Advertisement

LIGHTS, CAMERA . . .

John DeLuca on choreographing Kate Hudson in 'Nine'

December 09, 2009
  • Journalist Stephanie (Kate Hudson) shimmies in “Nine.”
Journalist Stephanie (Kate Hudson) shimmies in “Nine.” (David James / The Weinstein…)

For "Lights, Camera . . . " we ask a craftsperson to talk about a specific scene in his or her latest film. This week, John DeLucaJohn DeLuca, producer and choreographer of "Nine," talks about creating the kicky go-go dance for Kate Hudson.

Enter Guido Contini ( Daniel Day-Lewis), world famous Italian filmmaker. Guido makes films that challenge him and his audience. Enter Stephanie (Kate Hudson), American fashion journalist and avid fan of Guido Contini's movies -- but for all the wrong reasons. She loves the style over the content. But his evocation of style and glamour in the seductive world he creates is a means to an end. He is hoping to delve beneath the facade when dealing with the characters and events in his films.

As a backdrop for Kate's "Cinema Italiano" musical sequence, director Rob Marshall and I wanted to convey the spirit and excitement of the exploding era of the '60s as models strut their stuff on the catwalk. The number starts with the rhythm of a drumbeat and escalates as Stephanie seduces Guido with her charm.

Reality and fantasy collide. The juxtaposition of these two worlds is the interesting and necessary spin for the number. The scene and the song intertwine, and what starts as a celebration ends up as a nightmare for Guido. He desperately needs to make a profound change in a deceitful life of lies and excess.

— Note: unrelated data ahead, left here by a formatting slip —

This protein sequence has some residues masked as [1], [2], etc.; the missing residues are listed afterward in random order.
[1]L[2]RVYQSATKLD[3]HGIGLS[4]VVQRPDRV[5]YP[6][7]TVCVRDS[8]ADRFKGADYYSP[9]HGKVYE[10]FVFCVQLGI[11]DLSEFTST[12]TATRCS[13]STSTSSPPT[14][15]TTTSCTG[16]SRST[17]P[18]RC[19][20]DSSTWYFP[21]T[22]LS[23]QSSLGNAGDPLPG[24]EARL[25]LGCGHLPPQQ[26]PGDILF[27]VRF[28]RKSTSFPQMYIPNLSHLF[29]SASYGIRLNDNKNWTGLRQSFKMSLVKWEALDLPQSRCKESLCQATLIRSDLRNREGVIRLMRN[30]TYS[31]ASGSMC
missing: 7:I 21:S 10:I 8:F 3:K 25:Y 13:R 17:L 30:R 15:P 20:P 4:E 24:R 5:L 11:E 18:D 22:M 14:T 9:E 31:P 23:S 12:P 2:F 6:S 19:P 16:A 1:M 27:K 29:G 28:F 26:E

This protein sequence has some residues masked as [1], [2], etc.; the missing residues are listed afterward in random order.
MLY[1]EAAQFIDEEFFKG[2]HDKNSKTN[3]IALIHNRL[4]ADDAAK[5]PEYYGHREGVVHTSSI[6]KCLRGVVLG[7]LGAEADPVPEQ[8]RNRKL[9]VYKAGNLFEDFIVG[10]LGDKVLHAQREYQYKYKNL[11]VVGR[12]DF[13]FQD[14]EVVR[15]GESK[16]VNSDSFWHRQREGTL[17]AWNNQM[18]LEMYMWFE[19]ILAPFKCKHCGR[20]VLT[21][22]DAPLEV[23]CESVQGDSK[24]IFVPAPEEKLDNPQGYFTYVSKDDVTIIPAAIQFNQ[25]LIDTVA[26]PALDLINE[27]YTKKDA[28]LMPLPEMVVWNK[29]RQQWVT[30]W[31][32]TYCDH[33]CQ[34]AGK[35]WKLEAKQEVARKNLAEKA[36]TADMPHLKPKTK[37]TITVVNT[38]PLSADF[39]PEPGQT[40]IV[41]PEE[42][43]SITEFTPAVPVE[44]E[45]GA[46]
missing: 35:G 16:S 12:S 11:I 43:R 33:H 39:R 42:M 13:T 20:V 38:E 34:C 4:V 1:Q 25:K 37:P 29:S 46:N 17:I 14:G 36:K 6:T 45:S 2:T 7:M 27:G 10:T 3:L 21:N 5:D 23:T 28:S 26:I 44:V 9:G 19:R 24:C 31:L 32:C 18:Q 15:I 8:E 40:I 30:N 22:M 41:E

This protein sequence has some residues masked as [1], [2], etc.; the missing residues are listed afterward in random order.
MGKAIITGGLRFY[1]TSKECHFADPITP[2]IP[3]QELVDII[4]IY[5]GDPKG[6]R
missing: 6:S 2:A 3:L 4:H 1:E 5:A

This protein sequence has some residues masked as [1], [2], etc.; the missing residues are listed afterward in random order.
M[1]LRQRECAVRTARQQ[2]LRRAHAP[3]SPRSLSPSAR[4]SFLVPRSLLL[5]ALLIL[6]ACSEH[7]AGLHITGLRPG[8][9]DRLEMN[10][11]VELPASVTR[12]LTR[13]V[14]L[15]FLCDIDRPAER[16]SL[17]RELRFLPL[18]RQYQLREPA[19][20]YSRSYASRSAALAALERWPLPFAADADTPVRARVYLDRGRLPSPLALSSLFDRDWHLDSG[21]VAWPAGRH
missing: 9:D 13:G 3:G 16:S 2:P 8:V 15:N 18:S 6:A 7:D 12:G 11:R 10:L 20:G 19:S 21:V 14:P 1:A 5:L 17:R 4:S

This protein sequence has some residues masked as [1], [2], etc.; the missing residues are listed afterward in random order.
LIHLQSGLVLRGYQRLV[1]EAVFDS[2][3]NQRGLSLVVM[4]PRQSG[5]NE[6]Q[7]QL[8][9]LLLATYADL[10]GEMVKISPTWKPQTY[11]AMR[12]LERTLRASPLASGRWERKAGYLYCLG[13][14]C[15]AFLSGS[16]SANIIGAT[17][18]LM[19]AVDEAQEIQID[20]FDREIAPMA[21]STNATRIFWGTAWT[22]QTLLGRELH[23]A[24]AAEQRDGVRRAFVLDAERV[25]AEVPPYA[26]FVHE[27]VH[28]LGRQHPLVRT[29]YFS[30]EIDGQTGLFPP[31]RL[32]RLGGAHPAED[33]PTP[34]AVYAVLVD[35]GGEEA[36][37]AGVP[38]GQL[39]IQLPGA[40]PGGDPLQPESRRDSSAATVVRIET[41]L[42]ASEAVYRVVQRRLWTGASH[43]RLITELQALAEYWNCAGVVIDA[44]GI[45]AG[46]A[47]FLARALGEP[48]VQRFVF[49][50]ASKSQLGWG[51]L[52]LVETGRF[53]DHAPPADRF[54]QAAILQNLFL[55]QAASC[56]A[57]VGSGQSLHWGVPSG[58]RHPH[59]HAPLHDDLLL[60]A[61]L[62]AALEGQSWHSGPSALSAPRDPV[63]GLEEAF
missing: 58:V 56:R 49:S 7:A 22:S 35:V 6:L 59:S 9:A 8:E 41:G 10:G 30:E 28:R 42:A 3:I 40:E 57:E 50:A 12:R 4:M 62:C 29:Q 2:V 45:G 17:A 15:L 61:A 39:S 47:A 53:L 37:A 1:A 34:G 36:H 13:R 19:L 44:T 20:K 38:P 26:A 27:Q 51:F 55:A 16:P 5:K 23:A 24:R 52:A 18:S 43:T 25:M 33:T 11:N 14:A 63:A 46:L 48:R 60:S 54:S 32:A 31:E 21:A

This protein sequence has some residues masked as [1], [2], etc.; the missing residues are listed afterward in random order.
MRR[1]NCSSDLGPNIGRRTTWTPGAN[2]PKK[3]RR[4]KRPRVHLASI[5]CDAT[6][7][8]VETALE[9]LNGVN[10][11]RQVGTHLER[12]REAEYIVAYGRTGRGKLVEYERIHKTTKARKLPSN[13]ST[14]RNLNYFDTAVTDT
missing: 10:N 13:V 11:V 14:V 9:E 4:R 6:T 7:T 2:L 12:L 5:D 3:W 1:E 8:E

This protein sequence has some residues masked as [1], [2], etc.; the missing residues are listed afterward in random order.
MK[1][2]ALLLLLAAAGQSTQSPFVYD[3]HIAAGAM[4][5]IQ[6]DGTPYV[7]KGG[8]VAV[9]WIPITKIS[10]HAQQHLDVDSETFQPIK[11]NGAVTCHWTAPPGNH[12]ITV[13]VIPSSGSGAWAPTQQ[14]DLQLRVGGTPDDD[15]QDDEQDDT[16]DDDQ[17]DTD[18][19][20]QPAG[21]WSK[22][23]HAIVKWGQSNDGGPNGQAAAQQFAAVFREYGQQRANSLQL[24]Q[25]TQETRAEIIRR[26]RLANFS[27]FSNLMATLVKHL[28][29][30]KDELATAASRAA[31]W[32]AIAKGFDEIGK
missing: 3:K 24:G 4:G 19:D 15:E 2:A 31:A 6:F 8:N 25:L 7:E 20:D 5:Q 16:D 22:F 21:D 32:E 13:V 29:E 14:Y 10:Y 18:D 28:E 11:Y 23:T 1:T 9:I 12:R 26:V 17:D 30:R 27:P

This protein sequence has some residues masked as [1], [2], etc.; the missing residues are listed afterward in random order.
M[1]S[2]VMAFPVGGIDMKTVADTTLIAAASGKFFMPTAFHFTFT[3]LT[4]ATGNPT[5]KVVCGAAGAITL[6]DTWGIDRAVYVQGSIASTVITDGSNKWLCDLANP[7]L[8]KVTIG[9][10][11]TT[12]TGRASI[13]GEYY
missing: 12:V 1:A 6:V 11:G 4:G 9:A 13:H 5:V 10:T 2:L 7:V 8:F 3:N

To conceive of an energetic '60s dance number for a true singer and dancer like Kate Hudson was pure joy. The discipline of dancers is sublime and we saw that Kate had it in her blood. We were hard on her, but she knew we wanted her to be the best she could be. She worked and worked and worked and never gave in to the strict demands of the number.

It was exhilarating imagining the driving beat and infectious energy of the '60s choreography for "Cinema Italiano" to help illustrate a dramatic turning point in Guido's life. The number found its way into the framework of the film only when the concept of the fantasy nightmare paid off in reality. Guido is slowly losing control of his fantasies. They, in turn, enlighten his predicament and begin to spotlight the dichotomy of Guido's psyche that leaves him trapped. He will have two choices -- self destruction or a requisite change.

Advertisement
Los Angeles Times Articles
|
|
|